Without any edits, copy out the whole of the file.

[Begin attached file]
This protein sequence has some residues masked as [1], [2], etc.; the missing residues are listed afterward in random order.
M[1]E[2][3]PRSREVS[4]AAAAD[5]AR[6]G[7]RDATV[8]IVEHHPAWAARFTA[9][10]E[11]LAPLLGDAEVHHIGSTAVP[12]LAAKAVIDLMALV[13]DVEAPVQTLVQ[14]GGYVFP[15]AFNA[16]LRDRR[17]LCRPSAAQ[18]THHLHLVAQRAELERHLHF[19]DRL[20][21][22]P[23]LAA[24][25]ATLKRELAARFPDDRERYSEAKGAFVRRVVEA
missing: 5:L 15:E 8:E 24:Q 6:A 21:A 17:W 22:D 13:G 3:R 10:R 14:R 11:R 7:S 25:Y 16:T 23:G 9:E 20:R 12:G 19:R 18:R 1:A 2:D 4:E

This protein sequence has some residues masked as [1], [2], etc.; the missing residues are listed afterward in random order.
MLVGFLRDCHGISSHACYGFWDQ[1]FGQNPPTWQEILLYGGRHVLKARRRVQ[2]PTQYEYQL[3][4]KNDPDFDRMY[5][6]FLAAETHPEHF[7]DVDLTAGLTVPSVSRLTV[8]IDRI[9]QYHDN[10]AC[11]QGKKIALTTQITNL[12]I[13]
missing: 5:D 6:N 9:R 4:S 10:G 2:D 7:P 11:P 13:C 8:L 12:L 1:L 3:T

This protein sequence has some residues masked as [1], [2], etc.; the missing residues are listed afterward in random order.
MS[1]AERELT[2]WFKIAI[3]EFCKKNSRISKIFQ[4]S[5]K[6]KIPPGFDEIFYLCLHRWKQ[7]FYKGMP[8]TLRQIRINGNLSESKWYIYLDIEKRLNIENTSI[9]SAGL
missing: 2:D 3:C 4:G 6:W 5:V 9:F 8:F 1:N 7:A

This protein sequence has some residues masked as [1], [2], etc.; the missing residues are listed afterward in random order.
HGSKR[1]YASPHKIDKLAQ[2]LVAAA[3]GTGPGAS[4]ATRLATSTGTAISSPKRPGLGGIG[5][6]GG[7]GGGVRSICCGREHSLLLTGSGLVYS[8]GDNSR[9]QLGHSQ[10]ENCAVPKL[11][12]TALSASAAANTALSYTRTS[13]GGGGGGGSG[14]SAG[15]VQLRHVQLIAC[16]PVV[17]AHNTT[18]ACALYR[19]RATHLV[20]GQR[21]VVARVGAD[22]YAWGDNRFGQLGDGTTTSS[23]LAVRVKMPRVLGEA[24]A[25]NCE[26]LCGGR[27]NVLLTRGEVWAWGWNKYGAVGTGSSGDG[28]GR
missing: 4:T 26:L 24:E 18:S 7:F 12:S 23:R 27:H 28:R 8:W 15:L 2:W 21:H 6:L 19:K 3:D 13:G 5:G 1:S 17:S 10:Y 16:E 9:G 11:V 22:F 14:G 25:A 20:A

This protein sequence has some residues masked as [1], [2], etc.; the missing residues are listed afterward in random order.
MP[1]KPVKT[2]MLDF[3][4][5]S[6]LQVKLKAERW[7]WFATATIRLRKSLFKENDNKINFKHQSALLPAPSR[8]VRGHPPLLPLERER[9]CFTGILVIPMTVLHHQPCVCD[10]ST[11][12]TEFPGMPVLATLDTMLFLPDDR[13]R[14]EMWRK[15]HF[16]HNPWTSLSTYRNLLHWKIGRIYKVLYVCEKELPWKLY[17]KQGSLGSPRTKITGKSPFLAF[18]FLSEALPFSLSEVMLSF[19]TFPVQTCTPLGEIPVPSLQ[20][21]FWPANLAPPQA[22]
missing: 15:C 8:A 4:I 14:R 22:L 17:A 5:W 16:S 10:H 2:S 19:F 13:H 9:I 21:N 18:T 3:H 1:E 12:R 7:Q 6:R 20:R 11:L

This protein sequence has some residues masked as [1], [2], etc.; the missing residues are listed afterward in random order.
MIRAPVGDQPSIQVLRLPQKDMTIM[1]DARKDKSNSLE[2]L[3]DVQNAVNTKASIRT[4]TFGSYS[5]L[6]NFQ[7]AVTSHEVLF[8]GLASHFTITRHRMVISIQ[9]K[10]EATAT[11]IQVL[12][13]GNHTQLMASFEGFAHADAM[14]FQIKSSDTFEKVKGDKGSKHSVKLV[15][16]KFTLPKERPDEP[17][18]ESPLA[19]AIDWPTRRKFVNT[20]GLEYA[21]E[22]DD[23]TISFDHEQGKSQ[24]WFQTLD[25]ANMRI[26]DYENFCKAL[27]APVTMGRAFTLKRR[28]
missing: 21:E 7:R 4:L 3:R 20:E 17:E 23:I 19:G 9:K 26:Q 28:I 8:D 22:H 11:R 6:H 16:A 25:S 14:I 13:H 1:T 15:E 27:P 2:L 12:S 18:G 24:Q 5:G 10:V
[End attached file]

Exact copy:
This protein sequence has some residues masked as [1], [2], etc.; the missing residues are listed afterward in random order.
M[1]E[2][3]PRSREVS[4]AAAAD[5]AR[6]G[7]RDATV[8]IVEHHPAWAARFTA[9][10]E[11]LAPLLGDAEVHHIGSTAVP[12]LAAKAVIDLMALV[13]DVEAPVQTLVQ[14]GGYVFP[15]AFNA[16]LRDRR[17]LCRPSAAQ[18]THHLHLVAQRAELERHLHF[19]DRL[20][21][22]P[23]LAA[24][25]ATLKRELAARFPDDRERYSEAKGAFVRRVVEA
missing: 5:L 15:E 8:E 24:Q 6:A 21:A 17:W 22:D 13:G 3:R 10:R 14:R 11:R 7:S 25:Y 16:T 23:G 9:E 20:R 12:G 19:R 18:R 1:A 2:D 4:E

This protein sequence has some residues masked as [1], [2], etc.; the missing residues are listed afterward in random order.
MLVGFLRDCHGISSHACYGFWDQ[1]FGQNPPTWQEILLYGGRHVLKARRRVQ[2]PTQYEYQL[3][4]KNDPDFDRMY[5][6]FLAAETHPEHF[7]DVDLTAGLTVPSVSRLTV[8]IDRI[9]QYHDN[10]AC[11]QGKKIALTTQITNL[12]I[13]
missing: 5:D 6:N 9:R 4:S 10:G 2:D 7:P 11:P 13:C 8:L 12:L 1:L 3:T

This protein sequence has some residues masked as [1], [2], etc.; the missing residues are listed afterward in random order.
MS[1]AERELT[2]WFKIAI[3]EFCKKNSRISKIFQ[4]S[5]K[6]KIPPGFDEIFYLCLHRWKQ[7]FYKGMP[8]TLRQIRINGNLSESKWYIYLDIEKRLNIENTSI[9]SAGL
missing: 2:D 3:C 4:G 6:W 5:V 9:F 8:F 1:N 7:A

This protein sequence has some residues masked as [1], [2], etc.; the missing residues are listed afterward in random order.
HGSKR[1]YASPHKIDKLAQ[2]LVAAA[3]GTGPGAS[4]ATRLATSTGTAISSPKRPGLGGIG[5][6]GG[7]GGGVRSICCGREHSLLLTGSGLVYS[8]GDNSR[9]QLGHSQ[10]ENCAVPKL[11][12]TALSASAAANTALSYTRTS[13]GGGGGGGSG[14]SAG[15]VQLRHVQLIAC[16]PVV[17]AHNTT[18]ACALYR[19]RATHLV[20]GQR[21]VVARVGAD[22]YAWGDNRFGQLGDGTTTSS[23]LAVRVKMPRVLGEA[24]A[25]NCE[26]LCGGR[27]NVLLTRGEVWAWGWNKYGAVGTGSSGDG[28]GR
missing: 4:T 26:L 24:E 18:S 7:F 12:S 23:R 27:H 28:R 8:W 15:L 2:W 21:H 6:L 19:K 3:D 13:G 5:G 1:S 17:S 10:Y 16:E 9:G 11:V 22:F 14:G 25:A 20:A

This protein sequence has some residues masked as [1], [2], etc.; the missing residues are listed afterward in random order.
MP[1]KPVKT[2]MLDF[3][4][5]S[6]LQVKLKAERW[7]WFATATIRLRKSLFKENDNKINFKHQSALLPAPSR[8]VRGHPPLLPLERER[9]CFTGILVIPMTVLHHQPCVCD[10]ST[11][12]TEFPGMPVLATLDTMLFLPDDR[13]R[14]EMWRK[15]HF[16]HNPWTSLSTYRNLLHWKIGRIYKVLYVCEKELPWKLY[17]KQGSLGSPRTKITGKSPFLAF[18]FLSEALPFSLSEVMLSF[19]TFPVQTCTPLGEIPVPSLQ[20][21]FWPANLAPPQA[22]
missing: 15:C 8:A 4:I 14:R 22:L 17:A 5:W 16:S 10:H 2:S 19:F 13:H 9:I 21:N 18:T 3:H 1:E 12:R 7:Q 6:R 20:R 11:L

This protein sequence has some residues masked as [1], [2], etc.; the missing residues are listed afterward in random order.
MIRAPVGDQPSIQVLRLPQKDMTIM[1]DARKDKSNSLE[2]L[3]DVQNAVNTKASIRT[4]TFGSYS[5]L[6]NFQ[7]AVTSHEVLF[8]GLASHFTITRHRMVISIQ[9]K[10]EATAT[11]IQVL[12][13]GNHTQLMASFEGFAHADAM[14]FQIKSSDTFEKVKGDKGSKHSVKLV[15][16]KFTLPKERPDEP[17][18]ESPLA[19]AIDWPTRRKFVNT[20]GLEYA[21]E[22]DD[23]TISFDHEQGKSQ[24]WFQTLD[25]ANMRI[26]DYENFCKAL[27]APVTMGRAFTLKRR[28]
missing: 21:E 7:R 4:L 3:R 20:E 17:E 23:I 19:G 9:K 26:Q 28:I 8:D 22:H 11:R 6:H 16:A 25:S 14:I 13:H 1:T 15:E 27:P 2:L 12:S 18:G 24:Q 5:G 10:V